When Hodder approached me last year about writing a book on creative writing, I was nervous about being on the other side of the fence for once, but fairly confident that the process would run smoothly. Having worked in publishing for seven years - at a publisher and as an agent - I thought that the experience of being published would be fairly straightforward. I ended up hugely enjoying being published - but also with a lot more empathy for authors!
The vast majority of authors cannot afford to write fulltime, and have to juggle their deadlines with jobs and families. On an intellectual level I knew that that must be tough - my most prolific author, James Oswald, writes two books a year alongside running a livestock farm - but I didn't realise fully the sacrifices involved. Agenting is a job that doesn't stop in the evenings, or on weekends, so I had to be incredibly disciplined in order to meet my deadline. I had no time to write during the week so my weekends consisted of shutting myself away with my computer and not emerging until I had written at least 6,000 words. Now when publishers ask about delivery deadlines for authors I find myself much more sympathetic to the sacrifice required for them to work fulltime jobs, raise children, and complete novels.
Experiencing the publishing process as an author rather than an agent made me realise how confusing it could be for the uninitiated. Prelims, page proofs, ARCs, copy-edits... all terms we throw around casually but I could suddenly see how to an author they would mean very little. There can be little explanation of what is normal - what is a typical print run, where can I expect my book to be on-sale, what level of sales would be acceptable - and I can see how an author could feel all at sea. I am going to make sure going forward that I break down each aspect of the process to my authors - rather than assuming they understand what can sometimes seem to be very foreign terminology.
'Don't read your reviews... or obsessively check your Amazon rankings...' is my mantra for authors, but it turns out that I am entirely unable to take my own advice. I had never realised just how vulnerable the author would feel, offering their work up for public consumption, and now I am right there with them. Every time someone tweets me that they have bought my book I want to tell them thank you and then ask them to never, ever read it. There are already hundreds of things I would change and I now appreciate how hard it must be for an author to sign off on their final page proofs. In the day of social media it is very easy for people to tell you they liked your work, but equally easy to inform you that they hated it (and that they think you are an awful person). This hasn't happened to me (yet) but it has to many of my writers. We ask a lot of authors in expecting them to confidently sell their wares online, whilst also ignoring the criticism their work will inevitably attract.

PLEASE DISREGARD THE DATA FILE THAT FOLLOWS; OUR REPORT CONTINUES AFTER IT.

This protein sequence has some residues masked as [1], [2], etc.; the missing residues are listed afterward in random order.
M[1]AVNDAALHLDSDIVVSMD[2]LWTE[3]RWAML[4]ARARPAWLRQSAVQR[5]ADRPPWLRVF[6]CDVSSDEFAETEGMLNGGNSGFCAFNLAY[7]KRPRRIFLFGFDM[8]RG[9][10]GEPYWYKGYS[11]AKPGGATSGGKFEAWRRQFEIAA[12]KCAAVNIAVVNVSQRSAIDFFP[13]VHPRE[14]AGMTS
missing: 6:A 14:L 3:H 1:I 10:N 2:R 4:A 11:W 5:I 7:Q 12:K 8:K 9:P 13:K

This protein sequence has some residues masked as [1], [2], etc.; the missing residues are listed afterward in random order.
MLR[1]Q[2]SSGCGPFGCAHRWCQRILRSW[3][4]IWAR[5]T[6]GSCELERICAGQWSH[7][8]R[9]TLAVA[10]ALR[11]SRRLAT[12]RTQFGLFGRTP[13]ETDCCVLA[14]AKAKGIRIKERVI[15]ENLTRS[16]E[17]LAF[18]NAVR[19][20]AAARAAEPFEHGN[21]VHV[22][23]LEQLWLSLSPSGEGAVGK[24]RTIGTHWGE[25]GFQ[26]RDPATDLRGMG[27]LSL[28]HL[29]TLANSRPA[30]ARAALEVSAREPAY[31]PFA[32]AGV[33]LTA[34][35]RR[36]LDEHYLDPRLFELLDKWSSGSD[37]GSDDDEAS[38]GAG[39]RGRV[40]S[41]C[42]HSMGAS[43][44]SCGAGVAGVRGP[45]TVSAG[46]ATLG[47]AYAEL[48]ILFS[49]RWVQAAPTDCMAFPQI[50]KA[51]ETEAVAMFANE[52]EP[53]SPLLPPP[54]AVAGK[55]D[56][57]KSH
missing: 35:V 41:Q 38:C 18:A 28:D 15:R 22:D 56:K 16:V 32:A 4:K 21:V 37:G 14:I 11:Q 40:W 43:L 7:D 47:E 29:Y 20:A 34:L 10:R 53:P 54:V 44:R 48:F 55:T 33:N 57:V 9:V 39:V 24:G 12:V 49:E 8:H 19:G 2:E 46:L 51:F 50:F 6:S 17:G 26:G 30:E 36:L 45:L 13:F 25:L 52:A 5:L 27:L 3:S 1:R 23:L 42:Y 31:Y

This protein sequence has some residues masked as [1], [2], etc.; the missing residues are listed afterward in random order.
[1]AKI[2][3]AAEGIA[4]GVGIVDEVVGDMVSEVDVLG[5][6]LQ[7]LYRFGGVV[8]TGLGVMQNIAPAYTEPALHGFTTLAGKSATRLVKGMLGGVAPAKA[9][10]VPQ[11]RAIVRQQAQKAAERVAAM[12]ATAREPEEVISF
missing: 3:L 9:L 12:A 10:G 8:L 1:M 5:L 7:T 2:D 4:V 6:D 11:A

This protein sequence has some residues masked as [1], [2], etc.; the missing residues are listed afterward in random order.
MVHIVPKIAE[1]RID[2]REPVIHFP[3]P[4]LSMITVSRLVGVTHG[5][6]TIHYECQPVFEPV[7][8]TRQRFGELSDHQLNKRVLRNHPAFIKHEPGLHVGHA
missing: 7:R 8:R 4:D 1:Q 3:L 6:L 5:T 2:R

Now my book is launched, has had good reviews, and is selling steadily, I feel relieved and happy to be stepping back to being an agent again. I have finished the process with a lot more sympathy for authors, and a much deeper understanding of the frustrations and fears that can occur during publication. My job can involve sleepless nights and long hours, but putting my creative endeavours up for public consumption was much, much more stressful.
Juliet Mushens is an Agent in the UK Literary Division of The Agency Group. Juliet began her publishing career in 2008 at HarperCollins, after reading history at Cambridge, and became an agent in 2011.
Juliet represents a bestselling list of fiction and non-fiction writers including international bestseller THE MINIATURIST by Jessie Burton, Sunday Times bestselling crime writer James Oswald, and hugely successful brand VERY BRITISH PROBLEMS. She was highly commended in the Literary Agent of the Year category at the Bookseller Industry Awards in 2015, having also been shortlisted in 2014. She was picked as a Bookseller Rising Star in 2012 and shortlisted for the Kim Scott Walwyn Prize for excellence in women in publishing in 2013.
Alongside her role as an agent, she supervises Creative Writing dissertations for Kingston University. Her first book, ‘Get Started in Creative Writing for Young Adults’, was published by Hodder in June.
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